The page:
Car Seat Headrest Albums Ranked

Car Seat Headrest is an American indie rock band formed in Leesburg, Virginia, and currently located in Seattle, Washington. The band consists of Will Toledo (vocals, guitar, piano, synthesizers), Ethan Ives (guitar, bass, backing vocals), Seth Dalby (bass), and Andrew Katz (drums, percussion). Beginning as a solo recording project by Toledo in 2010, Car Seat Headrest self-released 12 albums on the music platform Bandcamp, before signing to Matador Records in 2015. Car Seat Headrest would begin touring as a full band the following year. Here are all of Car Seat Headrest albums ranked.

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10. My Back Is Killing Me Baby (2011)

“The sounds decry an early 2000’s summer vacation, erupting with the same uncontrollable sugar rush as seen on Nickelodeon game shows like Double Dare. Green slime to the face, anyone? Toledo’s brand of Lo-Fi Indie stretches extremities for the sake of reaching extremes, slyly twisting Nickelodeon’s over-the-top, in-your-face, preteen-absorbing saturation of stuff into a defiant, musical aesthetic.”

9. Commit Yourself Completely (2019)

“Commit Yourself Completely’s quality could just come down to the fact that Car Seat Headrest is a wonderful live band that is exceptional at what they do. The one thing you’ll ask your pal after a gig is what their favorite song/performance was. When it comes to this album, you could ask six folks and manage to get a different answer from every one of them.”

8. Monomania (2012)

“Monomania follows the very well known and respected Twin Fantasy from 2011 and is often considered a continuation of the storyline from that album. Although there are some songs I don’t really care for and drag on somewhat I will say that this album really captures the sadness and boredom one might go through after having an intense but short-lived relationship with someone that was very close to you.”

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7. Nervous Young Man (2013)

“Nervous Young Man is a bit of an odd one in the Car Seat Headrest discography for a couple of reasons that initially may seem like reason to steer clear of it, but ultimately end up contributing to the unique charm of the album. The one that is more obvious is the fact that it’s 2 hours long, an intimidating length for sure, though the most interesting aspect of the album has to do with the songwriting approach taken on the album itself. “

6. Making A Door Less Open (2020)

“Making a Door Less Open is a complete flop, when it’s compared to Twin Fantasy, it’s nowhere near the quality nor the efforts. Making a Door Less Open is marked as a dramatic shift of Car Seat Headrest’s style, adding a much more electronic and Lo-Fi rock structure inside of the beats.”

5. How To Leave Town (2014)

“How to Leave Town”. It’s personal, it’s uncomfortable at times, some lyrics are worthy of cringing at, others just wrench the heart. The production is eclectic, confusing, erratic, and spontaneous. One second, your ears are dialing your brain on the table, filing a noise complaint to their neighbors, your headset, the next, you’re riding I-94 West, and the silence leaves you alone with your thoughts. It’s messy, it’s rough around the edges, and upon my first few listens, it was disappointing. In spite of this “How to Leave Town” is my favorite album of all time.”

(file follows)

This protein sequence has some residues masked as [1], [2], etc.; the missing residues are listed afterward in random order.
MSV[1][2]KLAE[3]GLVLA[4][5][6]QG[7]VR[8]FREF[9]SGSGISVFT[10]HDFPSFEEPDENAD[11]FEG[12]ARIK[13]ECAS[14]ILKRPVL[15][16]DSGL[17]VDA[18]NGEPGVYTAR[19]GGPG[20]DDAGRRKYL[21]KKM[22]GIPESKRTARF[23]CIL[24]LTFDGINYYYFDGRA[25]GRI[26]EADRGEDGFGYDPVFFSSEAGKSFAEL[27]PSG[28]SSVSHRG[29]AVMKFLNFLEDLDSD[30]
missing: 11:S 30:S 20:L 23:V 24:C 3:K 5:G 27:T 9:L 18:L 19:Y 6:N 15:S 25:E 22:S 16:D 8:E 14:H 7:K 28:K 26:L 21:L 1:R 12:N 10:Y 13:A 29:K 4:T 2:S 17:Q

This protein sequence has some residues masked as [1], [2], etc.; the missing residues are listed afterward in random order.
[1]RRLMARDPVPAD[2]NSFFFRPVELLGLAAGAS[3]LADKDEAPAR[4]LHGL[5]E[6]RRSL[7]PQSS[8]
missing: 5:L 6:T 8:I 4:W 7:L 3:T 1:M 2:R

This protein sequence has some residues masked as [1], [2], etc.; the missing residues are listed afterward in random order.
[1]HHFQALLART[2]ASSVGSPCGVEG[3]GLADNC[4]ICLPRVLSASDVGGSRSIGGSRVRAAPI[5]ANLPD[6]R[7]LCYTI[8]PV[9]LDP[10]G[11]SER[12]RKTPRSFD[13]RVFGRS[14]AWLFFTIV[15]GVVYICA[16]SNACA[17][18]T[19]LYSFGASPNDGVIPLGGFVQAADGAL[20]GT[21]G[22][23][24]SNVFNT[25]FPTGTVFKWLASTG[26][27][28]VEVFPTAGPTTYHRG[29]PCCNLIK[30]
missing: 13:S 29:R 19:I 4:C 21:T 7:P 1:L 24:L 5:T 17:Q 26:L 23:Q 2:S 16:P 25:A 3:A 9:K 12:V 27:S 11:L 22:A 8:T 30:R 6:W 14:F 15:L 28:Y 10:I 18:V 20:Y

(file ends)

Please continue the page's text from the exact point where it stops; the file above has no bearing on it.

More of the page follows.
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4. Teens Of Style (2015)

“Teens of Style is the first proper Car Seat Headrest album if we’re being a bit glib about it. And we can be, comfortably. Part of Will Toledo’s mythology is the knowledge that he started out with troves of haphazardly recorded EPs and albums thrown out into the world via Bandcamp, but it’ll take a special type of obsessive at this point to backtrack through all those scruffy home recordings to find the good things worth more than a curious glance.”

3. Twin Fantasy (Mirror To Mirror) (2011)

“Twin Fantasy is my favorite album. I cannot begin to explain the emotional impact it’s had on me. The 2018 re-recording was great, but the 2011 original is the one that really hits me every time I hear it. I’m not going to pretend it’s perfect, because it’s not.”

2. Twin Fantasy (Face To Face) (2018)

“This whole record sounds amazing, the blast of sound that opens up the first track before quickly fading out, The awesome guitar riffs on the body, the 16 minute epic of famous prophets (stars) that goes from ripping your heart out singing to a soft piano balladry passage, back to the high-intensity indie rock it started on. it’s honestly one of my favorite sounding records ever; its fuzzy guitars and thick drums sound nothing but great.”

1. Teens Of Denial (2016)

“A near-perfect album that might be one of the most vivid and descriptive depictions of the lifestyle that a lot of young adults have. Not only are the instrumentals captivating and unpredictable, but the vocals also stand out as unique and are a perfect tool for the brilliant stories on here. The concepts here are so rich and layered, the album is an unforgettable experience when listened to all the way through.”